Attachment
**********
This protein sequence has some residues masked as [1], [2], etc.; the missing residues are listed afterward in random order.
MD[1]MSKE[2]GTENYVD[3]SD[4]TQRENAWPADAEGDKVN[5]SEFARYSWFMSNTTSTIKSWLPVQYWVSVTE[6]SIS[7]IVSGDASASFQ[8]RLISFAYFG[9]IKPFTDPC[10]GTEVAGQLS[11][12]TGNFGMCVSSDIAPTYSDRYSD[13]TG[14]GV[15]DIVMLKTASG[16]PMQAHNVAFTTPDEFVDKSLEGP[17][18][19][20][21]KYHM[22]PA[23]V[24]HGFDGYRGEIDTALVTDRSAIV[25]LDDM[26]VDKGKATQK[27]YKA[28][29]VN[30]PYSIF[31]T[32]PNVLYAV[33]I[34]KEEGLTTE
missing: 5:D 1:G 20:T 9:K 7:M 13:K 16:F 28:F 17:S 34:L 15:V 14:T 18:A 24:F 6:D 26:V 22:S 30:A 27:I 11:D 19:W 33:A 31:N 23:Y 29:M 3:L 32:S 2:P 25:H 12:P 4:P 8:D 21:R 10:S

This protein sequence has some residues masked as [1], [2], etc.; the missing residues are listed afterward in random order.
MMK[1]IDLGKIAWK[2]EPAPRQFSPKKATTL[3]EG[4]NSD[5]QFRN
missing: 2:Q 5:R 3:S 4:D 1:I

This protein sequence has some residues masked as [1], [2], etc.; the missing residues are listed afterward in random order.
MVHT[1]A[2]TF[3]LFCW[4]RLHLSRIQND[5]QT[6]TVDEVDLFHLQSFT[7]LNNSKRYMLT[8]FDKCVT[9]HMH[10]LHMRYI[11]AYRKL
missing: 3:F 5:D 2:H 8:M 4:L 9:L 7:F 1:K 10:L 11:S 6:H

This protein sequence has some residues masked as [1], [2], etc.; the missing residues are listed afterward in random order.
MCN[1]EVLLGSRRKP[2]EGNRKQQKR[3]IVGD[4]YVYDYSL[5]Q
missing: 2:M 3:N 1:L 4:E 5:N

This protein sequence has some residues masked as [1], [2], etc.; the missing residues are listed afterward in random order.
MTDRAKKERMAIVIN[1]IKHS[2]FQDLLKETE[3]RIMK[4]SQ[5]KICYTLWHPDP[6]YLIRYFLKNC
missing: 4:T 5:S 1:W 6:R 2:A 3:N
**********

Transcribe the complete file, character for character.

This protein sequence has some residues masked as [1], [2], etc.; the missing residues are listed afterward in random order.
MD[1]MSKE[2]GTENYVD[3]SD[4]TQRENAWPADAEGDKVN[5]SEFARYSWFMSNTTSTIKSWLPVQYWVSVTE[6]SIS[7]IVSGDASASFQ[8]RLISFAYFG[9]IKPFTDPC[10]GTEVAGQLS[11][12]TGNFGMCVSSDIAPTYSDRYSD[13]TG[14]GV[15]DIVMLKTASG[16]PMQAHNVAFTTPDEFVDKSLEGP[17][18][19][20][21]KYHM[22]PA[23]V[24]HGFDGYRGEIDTALVTDRSAIV[25]LDDM[26]VDKGKATQK[27]YKA[28][29]VN[30]PYSIF[31]T[32]PNVLYAV[33]I[34]KEEGLTTE
missing: 5:D 1:G 20:T 9:K 7:M 13:K 16:F 28:F 17:S 34:L 15:V 14:T 18:A 24:F 6:D 26:V 22:S 30:A 27:I 11:D 19:W 33:A 31:N 23:Y 29:M 3:L 32:S 2:P 25:H 12:P 4:P 8:D 21:R 10:S

This protein sequence has some residues masked as [1], [2], etc.; the missing residues are listed afterward in random order.
MMK[1]IDLGKIAWK[2]EPAPRQFSPKKATTL[3]EG[4]NSD[5]QFRN
missing: 2:Q 5:R 3:S 4:D 1:I

This protein sequence has some residues masked as [1], [2], etc.; the missing residues are listed afterward in random order.
MVHT[1]A[2]TF[3]LFCW[4]RLHLSRIQND[5]QT[6]TVDEVDLFHLQSFT[7]LNNSKRYMLT[8]FDKCVT[9]HMH[10]LHMRYI[11]AYRKL
missing: 3:F 5:D 2:H 8:M 4:L 9:L 7:F 1:K 10:L 11:S 6:H

This protein sequence has some residues masked as [1], [2], etc.; the missing residues are listed afterward in random order.
MCN[1]EVLLGSRRKP[2]EGNRKQQKR[3]IVGD[4]YVYDYSL[5]Q
missing: 2:M 3:N 1:L 4:E 5:N

This protein sequence has some residues masked as [1], [2], etc.; the missing residues are listed afterward in random order.
MTDRAKKERMAIVIN[1]IKHS[2]FQDLLKETE[3]RIMK[4]SQ[5]KICYTLWHPDP[6]YLIRYFLKNC
missing: 4:T 5:S 1:W 6:R 2:A 3:N